The Southwestern Historical Quarterly, Volume 63, July 1959 - April, 1960 Page: 514
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514 Southwestern Historical Quarterly
"Fannin's Men" was composed of two battalions: the Georgia
Battalion, of five companies--King's, Ticknor's, Bullock's, Winn's.
and Wadsworth's; the LaFayette Battalion, composed of Captain
Jack Shackelford's Red Rovers, mostly from Alabama, Captain
Burr H. Duval's company, primarily from Kentucky, Captain
Samuel O. Pettus' company of San Antonio Greys, and Captain
P. S. Wyatt's company of Louisville, Kentucky. An addition to
the two battalions was Captain Ira Westover's company of so-
called Regulars, authorized by the Consultation.,
After the removal of the soldiers from Refugio, Colonel Fannin
ordered the settlers to remove to Goliad for their protection, and
on March i1, 1836, Captain Amon King, with about thirty men,
was dispatched to assist in the removal. The detachment was sur-
prised by a large force under the Mexican General Jose Urrea,
and on March 15, King and thirty-two of his men were captured.7
On March 14, Fannin received orders from General Houston to
retreat to Victoria, but he delayed the retreat awaiting the return
of Captain King and Captain Ward, who had been sent to Refugio
with reinforcements from the Georgia Battalion; Fannin did not
begin the retreat until March 19, when he was surrounded by
General Urrea and forced to surrender at the battle of Coleto$
and return to Goliad.
After General Urrea had refused to receive the initial Texan
deputation, Fannin, himself, went out to discuss the terms of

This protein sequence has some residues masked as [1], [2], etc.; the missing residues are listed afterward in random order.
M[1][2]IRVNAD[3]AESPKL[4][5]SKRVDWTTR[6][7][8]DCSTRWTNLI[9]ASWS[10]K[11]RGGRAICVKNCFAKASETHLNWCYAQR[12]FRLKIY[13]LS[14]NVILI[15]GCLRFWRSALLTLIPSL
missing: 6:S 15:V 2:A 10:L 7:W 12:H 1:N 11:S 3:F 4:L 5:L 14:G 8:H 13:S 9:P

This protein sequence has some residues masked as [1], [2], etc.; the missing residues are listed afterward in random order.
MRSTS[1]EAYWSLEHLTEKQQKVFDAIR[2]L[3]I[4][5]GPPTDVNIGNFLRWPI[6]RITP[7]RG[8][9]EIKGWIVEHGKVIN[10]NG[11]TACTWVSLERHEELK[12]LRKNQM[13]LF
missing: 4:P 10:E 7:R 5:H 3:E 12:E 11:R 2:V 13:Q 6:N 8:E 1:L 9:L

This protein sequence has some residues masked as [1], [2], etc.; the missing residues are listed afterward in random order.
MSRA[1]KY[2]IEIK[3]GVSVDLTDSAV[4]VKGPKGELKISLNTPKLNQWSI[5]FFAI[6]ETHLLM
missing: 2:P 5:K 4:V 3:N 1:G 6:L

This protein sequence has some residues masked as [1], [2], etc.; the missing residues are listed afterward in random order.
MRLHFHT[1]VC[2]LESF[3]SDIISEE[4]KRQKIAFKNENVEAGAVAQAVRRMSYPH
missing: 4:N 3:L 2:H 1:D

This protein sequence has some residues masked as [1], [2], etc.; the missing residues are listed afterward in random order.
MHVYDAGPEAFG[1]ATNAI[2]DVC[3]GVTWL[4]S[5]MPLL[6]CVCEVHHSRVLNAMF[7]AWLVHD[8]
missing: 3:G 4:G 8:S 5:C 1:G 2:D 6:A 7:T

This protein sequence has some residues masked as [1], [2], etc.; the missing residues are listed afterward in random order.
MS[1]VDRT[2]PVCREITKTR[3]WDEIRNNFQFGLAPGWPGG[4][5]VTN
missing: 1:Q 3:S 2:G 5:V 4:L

surrender. The agreement was made that the surrender would
be as prisoners of war and the contingent would be marched to
Copano without delay, thence transferred to New Orleans, or
detained as prisoners of war and finally exchanged.9
On Palm Sunday, March 27, 1836, under the impression that
they were being paroled, Fannin's men were marched from the
7Joseph E. Field, Three Years in Texas: Including a View of the Texan Revolu-
tion, and an Account of the Principal Battles (Boston, 1836), 29-30; C. Newell,
History of the Revolution in Texas, Particularly of the War of 1835 and '36 (New
York, 1838), 93-94.
8Henderson Yoakum, History of Texas from Its First Settlement in z685 to Its
Annexation to the United States in 1846 (2 vols.; New York, 1855), I, 95-96.
9Articles of Capitulation, March 2o, 1836, in Carlos E. Castafieda (trans.), The
Mexican Side of the Texan Revolution (Dallas, 1928), 60-62; Hobart Huson (ed.),
Dr. J. H. Barnard's Journal, December, z835-June, 1836 (n.p., 1949), 26-27.
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Texas State Historical Association. The Southwestern Historical Quarterly, Volume 63, July 1959 - April, 1960, periodical, 1960; Austin, Texas. (https://texashistory.unt.edu/ark:/67531/metapth101186/m1/642/: accessed April 7, 2020), University of North Texas Libraries, The Portal to Texas History, https://texashistory.unt.edu; crediting Texas State Historical Association.